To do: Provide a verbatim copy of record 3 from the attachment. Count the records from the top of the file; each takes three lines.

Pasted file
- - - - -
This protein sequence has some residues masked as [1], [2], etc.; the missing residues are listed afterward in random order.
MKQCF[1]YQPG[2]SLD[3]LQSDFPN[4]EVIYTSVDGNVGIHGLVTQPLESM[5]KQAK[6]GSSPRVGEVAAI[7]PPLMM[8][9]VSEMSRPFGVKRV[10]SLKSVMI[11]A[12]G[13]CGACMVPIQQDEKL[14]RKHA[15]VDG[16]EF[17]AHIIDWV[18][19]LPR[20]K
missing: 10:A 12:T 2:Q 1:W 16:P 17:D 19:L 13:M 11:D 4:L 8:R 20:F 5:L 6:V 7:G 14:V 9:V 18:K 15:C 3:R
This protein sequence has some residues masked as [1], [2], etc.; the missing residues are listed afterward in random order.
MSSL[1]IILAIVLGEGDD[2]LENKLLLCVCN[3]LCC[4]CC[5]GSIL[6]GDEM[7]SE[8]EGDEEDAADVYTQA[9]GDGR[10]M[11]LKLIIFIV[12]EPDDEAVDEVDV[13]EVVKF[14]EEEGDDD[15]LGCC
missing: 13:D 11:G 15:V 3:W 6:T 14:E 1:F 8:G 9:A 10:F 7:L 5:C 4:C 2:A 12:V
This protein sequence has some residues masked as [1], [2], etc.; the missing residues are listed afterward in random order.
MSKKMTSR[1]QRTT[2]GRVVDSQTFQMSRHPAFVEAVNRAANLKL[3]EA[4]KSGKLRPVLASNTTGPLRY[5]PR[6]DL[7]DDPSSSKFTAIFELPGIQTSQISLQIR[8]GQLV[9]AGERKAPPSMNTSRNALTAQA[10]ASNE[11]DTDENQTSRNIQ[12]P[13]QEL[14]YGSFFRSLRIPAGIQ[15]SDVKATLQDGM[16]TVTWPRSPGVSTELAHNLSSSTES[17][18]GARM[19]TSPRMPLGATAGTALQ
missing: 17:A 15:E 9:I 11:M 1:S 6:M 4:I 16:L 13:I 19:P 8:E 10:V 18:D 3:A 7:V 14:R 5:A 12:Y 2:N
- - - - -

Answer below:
This protein sequence has some residues masked as [1], [2], etc.; the missing residues are listed afterward in random order.
MSKKMTSR[1]QRTT[2]GRVVDSQTFQMSRHPAFVEAVNRAANLKL[3]EA[4]KSGKLRPVLASNTTGPLRY[5]PR[6]DL[7]DDPSSSKFTAIFELPGIQTSQISLQIR[8]GQLV[9]AGERKAPPSMNTSRNALTAQA[10]ASNE[11]DTDENQTSRNIQ[12]P[13]QEL[14]YGSFFRSLRIPAGIQ[15]SDVKATLQDGM[16]TVTWPRSPGVSTELAHNLSSSTES[17][18]GARM[19]TSPRMPLGATAGTALQ
missing: 17:A 15:E 9:I 11:M 1:S 6:M 4:I 16:L 13:I 19:P 8:E 10:V 18:D 3:A 7:V 14:R 5:A 12:Y 2:N